A Closer Look: Block Fees and Boutique Medicine
Posted: January 18, 2023
(January 18, 2023)
What is a Block Fee?
Doctors are allowed to charge patients for services that are not covered by OHIP either
- Item by item as these services are provided or
- By a “Block Fee” to cover all uninsured (non-OHIP covered) services for a period of 3 -12 months
Usually Block Fees are charged once per year and reportedly range from $100 – $250.These uninsured services include things like telephone advice & prescriptions, completion of forms and documents for medical assessments and some interviews with professionals re. patients.
Why Oppose Block Fees & Boutique Medicine?
- They violate the spirit of the principles of the Canada Health Act which provides for access to medically necessary hospital and physician services based on need not wealth.
- They potentially set up a two-tier system in which those who pay a block fee or a fee for “enhanced” but medically unnecessary care get better, faster care while those who cannot pay face discrimination.
- They are difficult to control and regulate — people are hesitant to complain about our doctors, especially when there are no options for getting another doctor due to the shortage. Already, the fees are going up and people are reporting that they do not feel they have a choice in paying them.
- They are unnecessary — physicians can already charge item by item for these things.
- They inevitably open the door to some degree of Boutique Medicine, whether in the form of the extreme example reported in the Globe and Mail, or in a more subtle form of two-tiering and discrimination.
How Are They Misused?
The Medical Reform Group reports that the College of Physicians an Surgeons has received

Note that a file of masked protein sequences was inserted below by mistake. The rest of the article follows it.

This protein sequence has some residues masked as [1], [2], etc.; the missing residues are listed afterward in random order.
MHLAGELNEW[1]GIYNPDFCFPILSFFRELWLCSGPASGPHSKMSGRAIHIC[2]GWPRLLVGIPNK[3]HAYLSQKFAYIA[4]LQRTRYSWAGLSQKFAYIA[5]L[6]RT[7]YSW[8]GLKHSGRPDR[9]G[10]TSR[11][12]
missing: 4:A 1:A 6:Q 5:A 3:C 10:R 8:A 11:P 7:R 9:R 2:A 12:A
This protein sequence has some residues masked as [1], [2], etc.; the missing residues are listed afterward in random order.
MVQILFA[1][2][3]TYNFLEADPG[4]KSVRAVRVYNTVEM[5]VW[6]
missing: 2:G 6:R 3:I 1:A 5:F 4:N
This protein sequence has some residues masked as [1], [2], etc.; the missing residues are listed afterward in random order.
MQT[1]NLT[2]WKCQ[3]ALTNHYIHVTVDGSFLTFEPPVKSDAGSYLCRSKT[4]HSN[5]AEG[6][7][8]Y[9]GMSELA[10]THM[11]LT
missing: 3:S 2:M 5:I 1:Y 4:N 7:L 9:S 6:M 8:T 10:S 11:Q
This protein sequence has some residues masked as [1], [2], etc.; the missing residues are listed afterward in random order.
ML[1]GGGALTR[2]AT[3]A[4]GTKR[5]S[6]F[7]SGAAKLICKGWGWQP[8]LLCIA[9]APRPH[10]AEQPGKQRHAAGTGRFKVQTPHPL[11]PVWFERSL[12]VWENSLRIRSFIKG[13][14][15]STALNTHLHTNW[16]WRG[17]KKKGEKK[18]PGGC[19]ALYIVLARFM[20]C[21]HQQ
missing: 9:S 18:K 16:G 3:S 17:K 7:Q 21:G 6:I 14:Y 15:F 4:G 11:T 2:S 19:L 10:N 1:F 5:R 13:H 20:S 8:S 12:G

- A psychiatrist charging patients to review their daily logs.
- Patients from one town being told their physicians would drop them from their practices if they did not pay the Block Fee.
- Patients from one town being told that unless they paid a Block Fee their telephone messages would go unanswered.
Recently a Globe and Mail story described two family doctors who are charging their patients an annual fee of $2,500 for a detailed medical work-up, customized health plans and 24/7 access. In this way, they plan to have a small caseload and make their money through the enhanced service package. It is suspected that these physicians have structured the charges to avoid breaking the Block Fee policy of the College.
What Is the Government Doing About This?
In Bill 8 – the so-called “Commitment to the Future of Medicare Act”, which has been introduced and is in consultations, the government has brought Block Fees into legislation and therefore out of self-regulation by the College of Physicians and Surgeons. This is an improvement. However, it leaves their regulation unspecified.
What Are We Asking For?
We are recommending that the government ban the use of Block Fees.
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